LEFT EATS RIGHT
How time has changed the Labour party - and the dietary habits of its MPs. The famous Herald photo from 1980 shows the "Fish and Chip Brigade" (David Lange, Michael Bassett, Roger Douglas and Mike Moore) no doubt plotting as they ate. The 2012 equivalent - taken from Labour's Red Alert blog site - shows Labour MPs Jacinda Ardern, Grant Robertson, Annette King, David Parker and Phil Twyford eating a much healthier potato and spinach curry as they try to live on $2.25 a day for charity. Four years after the 1980 photo was taken, one of those pictured was Prime Minister, another was Minister of Finance and the others were senior ministers. Will the "Spinach and Potato Brigade" photo be as predictive?
Jargon for our times: "dark stores" - that's what British supermarket giant Tesco calls the chain of shops it is expanding to cash in on the growth of online shopping. Rather than catering to flesh-and-blood customers, the stores exist only to help nearby shops keep up with web orders.
DOWN THE DRAIN
It didn't make the headlines, but the petition by plumbers to a parliamentary select committee calling for a royal commission of inquiry into their industry fell on deaf ears.
The MPs have suggested that those engaged in the internecine warfare over plumbing issues wait and see if the Plumbers, Gasfitters and Drainlayers Board makes improvements to the way it operates. Peace in our time? Not if past events are a guide.
The Greens' bill to regulate lobbyists received its first airing in select committee this week and the body language of MPs from the main parties suggests they will take some convincing that there is any way to make it workable. Even those in favour of more transparency feel the bill will drive New Zealand towards the United States model, where professional lobbyists become the conduit which the public and pressure groups have to use to get access to politicians.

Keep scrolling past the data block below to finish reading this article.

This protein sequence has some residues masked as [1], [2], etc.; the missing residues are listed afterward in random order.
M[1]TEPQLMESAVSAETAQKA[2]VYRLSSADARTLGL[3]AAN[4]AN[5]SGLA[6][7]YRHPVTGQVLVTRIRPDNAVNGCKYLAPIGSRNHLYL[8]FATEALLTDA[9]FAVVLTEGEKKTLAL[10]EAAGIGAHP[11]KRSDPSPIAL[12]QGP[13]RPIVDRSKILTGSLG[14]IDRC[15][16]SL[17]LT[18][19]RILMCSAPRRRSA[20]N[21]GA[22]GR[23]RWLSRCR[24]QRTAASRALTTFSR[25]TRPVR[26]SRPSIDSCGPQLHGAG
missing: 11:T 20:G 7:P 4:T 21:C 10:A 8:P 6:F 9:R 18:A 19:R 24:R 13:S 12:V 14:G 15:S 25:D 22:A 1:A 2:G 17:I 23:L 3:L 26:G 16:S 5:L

RMA ... AGAIN
Talk about the next Resource Management Act reforms is starting in Wellington as the government's plans become concrete. Most debate seems to be on changes to the factors that have to be taken into account when considering resource consent applications. There is also some thought going into creating another class of projects - less important than "projects of national significance" but of "regional significance". Like their bigger cousins, these would have a streamlined consent process.
The age of excess isn't quite dead yet, says the Telegraph. The paper reports that British hedge fund tycoon Crispin Odey has won planning permission for a new chicken house. Nothing unusual about that, but this poultry mansion will cover 72sq m, has been architect-designed in the Palladian style and will be fashioned from stone and oak. The stonework alone will cost £130,000 ($256,000).
BACK TO THE QUEEN
After a year hibernating on Parliament's order paper, the Lawyers and Conveyancers Amendment Bill has moved back up the government's agenda. This may be of no consequence to the vast majority of people, but a select few are terribly excited, as the legislation will reinstate the lawyerly title of QC. The Queen's Counsel designation was scrapped by the previous Labour Government and replaced with the title of Senior Counsel. The return of QC status will be accompanied by a return to the murky, highly political, process of deciding which barristers get to use the new initials (and with them, the chance to charge more). It is expected the lobbying of Attorney-General Chris Finlayson and his ministerial colleagues will be scholarly but intense, because there will be limited opportunities to become a QC, as Labour has pledged to reverse the changes when it eventually returns to office.
New Zealand's chances of winning a place on the UN Security Council in 2014 are diminishing. Spain and Turkey are proving formidable in garnering support. Also, while the closer ties between New Zealand and the US are welcomed by many, nonaligned nations may eye them with suspicion. But probably worst of all is Australia's bid for a seat next year. If it succeeds, there seems little chance the rest of the world would back New Zealand's bid, given the closeness of our Tasman neighbours.